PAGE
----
Rural entrepreneurship law key to alleviating poverty in countrysides-Lacson
April 26, 2010
More than sixty percent of the poorest Filipino families live in the rural areas and Liberal Party senatorial candidate Atty. Alex ‘Pinoy’ Lacson believes that government should extend a bigger budgetary allocation to this sector through modernizing agriculture, promoting education and training, and widening the number of entrepreneurs among the ranks of the poor.
In the latest SWS survey, more than 43% of Filipinos are still living below the poverty line. Based on the survey, rural-based families or those living off the land through farming are the ones sorely affected by extreme poverty. Sixty percent of Filipinos who experienced hunger for the past couple of months live mostly in rural areas.
Hunger incidence rose from 47% to 60% due to farmers’ inability to earn more income from the sale of their products and poor productivity due to natural disasters, such as El Nino and massive flooding caused by typhoons. Lacson says recovery is slow in the affected areas due to lack of emergency financial assistance.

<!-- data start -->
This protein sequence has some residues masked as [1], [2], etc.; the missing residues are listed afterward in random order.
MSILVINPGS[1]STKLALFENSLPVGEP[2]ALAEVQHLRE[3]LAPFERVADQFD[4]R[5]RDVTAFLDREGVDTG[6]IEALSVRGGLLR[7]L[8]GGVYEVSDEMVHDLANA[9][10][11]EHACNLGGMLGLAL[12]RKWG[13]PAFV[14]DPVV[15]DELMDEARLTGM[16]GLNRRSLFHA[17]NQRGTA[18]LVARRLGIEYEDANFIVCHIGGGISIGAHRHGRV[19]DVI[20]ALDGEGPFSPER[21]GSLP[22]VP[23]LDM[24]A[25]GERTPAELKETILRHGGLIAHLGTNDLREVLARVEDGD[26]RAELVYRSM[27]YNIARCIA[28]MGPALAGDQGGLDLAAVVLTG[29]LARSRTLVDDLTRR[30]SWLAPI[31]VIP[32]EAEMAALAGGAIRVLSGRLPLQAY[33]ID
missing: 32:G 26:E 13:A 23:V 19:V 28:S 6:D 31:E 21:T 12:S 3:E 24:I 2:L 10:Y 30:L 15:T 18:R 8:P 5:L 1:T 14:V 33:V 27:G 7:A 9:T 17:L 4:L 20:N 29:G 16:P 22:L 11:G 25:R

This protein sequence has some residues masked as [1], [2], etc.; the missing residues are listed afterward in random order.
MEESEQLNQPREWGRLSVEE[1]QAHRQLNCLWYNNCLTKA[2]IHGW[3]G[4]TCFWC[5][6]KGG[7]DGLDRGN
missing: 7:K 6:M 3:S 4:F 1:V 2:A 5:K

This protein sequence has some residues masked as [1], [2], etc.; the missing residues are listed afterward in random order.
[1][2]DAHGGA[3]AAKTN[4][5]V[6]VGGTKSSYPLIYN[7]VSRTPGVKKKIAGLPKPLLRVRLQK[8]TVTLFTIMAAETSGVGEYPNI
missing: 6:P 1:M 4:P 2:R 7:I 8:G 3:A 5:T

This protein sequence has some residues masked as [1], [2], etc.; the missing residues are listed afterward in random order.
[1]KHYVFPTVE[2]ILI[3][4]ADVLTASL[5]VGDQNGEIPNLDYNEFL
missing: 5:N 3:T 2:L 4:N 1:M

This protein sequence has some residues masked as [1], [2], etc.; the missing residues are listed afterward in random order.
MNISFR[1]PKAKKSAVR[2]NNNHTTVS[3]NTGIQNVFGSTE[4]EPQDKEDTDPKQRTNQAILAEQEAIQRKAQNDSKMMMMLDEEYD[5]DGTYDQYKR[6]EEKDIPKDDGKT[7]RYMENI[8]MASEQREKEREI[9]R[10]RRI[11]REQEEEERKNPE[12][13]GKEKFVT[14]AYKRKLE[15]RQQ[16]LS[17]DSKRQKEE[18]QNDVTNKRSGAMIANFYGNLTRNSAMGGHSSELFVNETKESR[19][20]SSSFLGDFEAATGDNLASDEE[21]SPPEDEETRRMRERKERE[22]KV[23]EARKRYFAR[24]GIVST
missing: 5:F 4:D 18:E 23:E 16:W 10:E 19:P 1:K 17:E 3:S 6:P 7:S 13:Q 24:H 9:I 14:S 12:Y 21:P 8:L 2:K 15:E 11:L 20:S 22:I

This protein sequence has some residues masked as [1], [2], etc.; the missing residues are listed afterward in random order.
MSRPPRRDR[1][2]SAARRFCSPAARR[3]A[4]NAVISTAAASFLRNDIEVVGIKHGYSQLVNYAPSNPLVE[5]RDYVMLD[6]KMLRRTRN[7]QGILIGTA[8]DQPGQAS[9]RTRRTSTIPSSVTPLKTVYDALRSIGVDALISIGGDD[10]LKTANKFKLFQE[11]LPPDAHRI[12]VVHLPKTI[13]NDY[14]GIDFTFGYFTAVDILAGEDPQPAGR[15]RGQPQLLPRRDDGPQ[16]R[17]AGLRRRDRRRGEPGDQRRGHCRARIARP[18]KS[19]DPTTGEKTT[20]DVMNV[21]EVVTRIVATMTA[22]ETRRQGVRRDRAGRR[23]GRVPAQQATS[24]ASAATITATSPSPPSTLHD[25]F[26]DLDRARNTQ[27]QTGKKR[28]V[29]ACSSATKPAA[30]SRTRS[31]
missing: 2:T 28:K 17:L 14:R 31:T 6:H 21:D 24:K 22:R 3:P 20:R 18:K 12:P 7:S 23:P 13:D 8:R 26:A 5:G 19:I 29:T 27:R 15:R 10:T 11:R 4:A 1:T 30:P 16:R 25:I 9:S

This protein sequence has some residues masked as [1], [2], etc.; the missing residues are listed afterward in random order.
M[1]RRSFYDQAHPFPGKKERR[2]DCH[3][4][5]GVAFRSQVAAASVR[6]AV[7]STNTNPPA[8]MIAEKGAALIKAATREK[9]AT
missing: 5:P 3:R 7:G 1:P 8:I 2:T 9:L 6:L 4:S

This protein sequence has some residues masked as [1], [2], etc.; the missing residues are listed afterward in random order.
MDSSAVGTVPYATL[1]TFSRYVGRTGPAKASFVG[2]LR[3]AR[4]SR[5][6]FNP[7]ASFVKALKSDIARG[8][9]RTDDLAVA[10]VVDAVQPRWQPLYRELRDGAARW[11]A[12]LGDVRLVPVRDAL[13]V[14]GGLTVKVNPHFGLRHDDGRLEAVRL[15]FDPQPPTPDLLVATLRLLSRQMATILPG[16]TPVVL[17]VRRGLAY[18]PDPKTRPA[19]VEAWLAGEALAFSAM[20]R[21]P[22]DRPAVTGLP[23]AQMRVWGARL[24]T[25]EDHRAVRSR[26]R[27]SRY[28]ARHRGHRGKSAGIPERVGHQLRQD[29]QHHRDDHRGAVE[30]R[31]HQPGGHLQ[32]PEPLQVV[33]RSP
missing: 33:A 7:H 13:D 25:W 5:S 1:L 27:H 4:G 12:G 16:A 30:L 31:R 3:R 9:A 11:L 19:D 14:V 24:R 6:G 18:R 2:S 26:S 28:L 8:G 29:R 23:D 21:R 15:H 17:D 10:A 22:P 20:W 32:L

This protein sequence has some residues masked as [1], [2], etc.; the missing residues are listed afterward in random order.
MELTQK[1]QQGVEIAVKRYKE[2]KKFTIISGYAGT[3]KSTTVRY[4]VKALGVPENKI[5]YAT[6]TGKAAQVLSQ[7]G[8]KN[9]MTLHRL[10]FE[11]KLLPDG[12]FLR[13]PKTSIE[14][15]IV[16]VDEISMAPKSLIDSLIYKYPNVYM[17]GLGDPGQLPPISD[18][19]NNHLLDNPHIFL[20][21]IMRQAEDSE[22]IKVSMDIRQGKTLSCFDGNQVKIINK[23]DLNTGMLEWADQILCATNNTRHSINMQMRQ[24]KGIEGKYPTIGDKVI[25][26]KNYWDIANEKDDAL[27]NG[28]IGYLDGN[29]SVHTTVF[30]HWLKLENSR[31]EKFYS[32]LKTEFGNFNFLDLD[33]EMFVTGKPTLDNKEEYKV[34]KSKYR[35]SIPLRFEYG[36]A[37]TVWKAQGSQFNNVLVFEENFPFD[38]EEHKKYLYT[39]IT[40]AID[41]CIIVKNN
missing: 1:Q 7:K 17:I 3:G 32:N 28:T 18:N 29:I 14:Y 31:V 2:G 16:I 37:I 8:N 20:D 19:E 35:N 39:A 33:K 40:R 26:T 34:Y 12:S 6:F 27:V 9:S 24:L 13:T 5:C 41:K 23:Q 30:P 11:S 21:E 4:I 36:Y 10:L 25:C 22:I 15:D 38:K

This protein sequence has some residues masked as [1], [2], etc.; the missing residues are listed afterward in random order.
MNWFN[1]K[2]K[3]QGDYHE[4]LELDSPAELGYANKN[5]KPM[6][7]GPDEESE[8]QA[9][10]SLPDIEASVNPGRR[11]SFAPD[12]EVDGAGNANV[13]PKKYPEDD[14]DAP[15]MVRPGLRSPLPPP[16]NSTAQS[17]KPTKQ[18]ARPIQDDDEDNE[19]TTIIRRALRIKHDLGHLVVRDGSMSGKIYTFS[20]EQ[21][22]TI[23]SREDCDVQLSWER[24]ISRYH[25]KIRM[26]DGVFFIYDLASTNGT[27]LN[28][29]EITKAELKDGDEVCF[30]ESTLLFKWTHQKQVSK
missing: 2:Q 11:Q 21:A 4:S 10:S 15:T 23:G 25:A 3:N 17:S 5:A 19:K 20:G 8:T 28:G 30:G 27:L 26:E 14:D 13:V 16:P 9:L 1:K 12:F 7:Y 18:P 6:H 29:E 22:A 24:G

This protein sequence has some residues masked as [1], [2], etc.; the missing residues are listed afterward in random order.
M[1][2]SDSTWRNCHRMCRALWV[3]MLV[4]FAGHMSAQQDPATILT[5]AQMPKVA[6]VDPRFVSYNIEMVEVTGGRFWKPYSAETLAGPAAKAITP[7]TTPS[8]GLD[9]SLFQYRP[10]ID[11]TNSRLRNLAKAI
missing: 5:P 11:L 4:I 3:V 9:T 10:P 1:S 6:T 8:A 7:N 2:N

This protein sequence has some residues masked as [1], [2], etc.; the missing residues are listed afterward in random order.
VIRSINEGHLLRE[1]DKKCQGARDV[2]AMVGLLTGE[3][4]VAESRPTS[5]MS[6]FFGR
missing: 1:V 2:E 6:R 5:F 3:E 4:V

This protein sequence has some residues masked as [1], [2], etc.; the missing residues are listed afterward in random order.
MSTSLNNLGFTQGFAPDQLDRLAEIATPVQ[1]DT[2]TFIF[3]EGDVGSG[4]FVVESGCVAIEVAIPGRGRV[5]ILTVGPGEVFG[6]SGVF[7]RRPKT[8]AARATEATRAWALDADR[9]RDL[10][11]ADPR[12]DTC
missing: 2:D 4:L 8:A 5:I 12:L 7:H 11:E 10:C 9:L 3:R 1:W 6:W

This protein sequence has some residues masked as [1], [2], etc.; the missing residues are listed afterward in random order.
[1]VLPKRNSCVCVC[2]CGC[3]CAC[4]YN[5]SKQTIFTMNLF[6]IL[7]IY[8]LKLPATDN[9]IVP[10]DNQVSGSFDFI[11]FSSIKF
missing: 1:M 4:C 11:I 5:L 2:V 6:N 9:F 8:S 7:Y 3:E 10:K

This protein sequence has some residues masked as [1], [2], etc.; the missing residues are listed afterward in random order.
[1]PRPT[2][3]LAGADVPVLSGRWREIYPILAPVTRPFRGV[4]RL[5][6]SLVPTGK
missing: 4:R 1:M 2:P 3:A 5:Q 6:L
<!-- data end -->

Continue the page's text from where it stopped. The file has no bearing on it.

Lacson, who came from a humble family in Kabankalan, Negros Occidental, has seen the face of hunger and poverty especially in the rural area where he lived. He believes that one of the best ways to alleviate poverty in the rural areas is by extending financial or micro-financing as well as technical assistance to small farmers who comprise 78% of the poorest of the poor families. Government must also ensure that the Department of Agriculture (DA) provides farm inputs on a regular basis particularly to small farmers.
“Farmers need assistance in improving their crop yields and the only means possible is through access to modern farming equipment and methods, as well as assistance in getting pesticides, fertilizers and other farm inputs.
“If we improve productivity, we improve the earning capacity of our fellow farmers. But, it does not end there. We also must ensure that their products reach markets at the soonest possible time.”
Furthermore, Lacson believes that farmer families should be trained to become entrepreneurs. Lacson proposes that a special unit be created within the TESDA and the DA specifically to help provide technical assistance to farmers and their beneficiaries.
“A law must be crafted so that entrepreneurial skills training programs for farmers and rural workers can be institutionalized, not just a small program within the TESDA and the DA. Consistent with the transfer of newer technologies, and instructing them on modern farming techniques, farmers should be trained on management, financial and marketing skills. This way, we create independent farmer entrepreneurs.
“Educating farmers and their families on improving their output and production, is key to alleviating their plight.”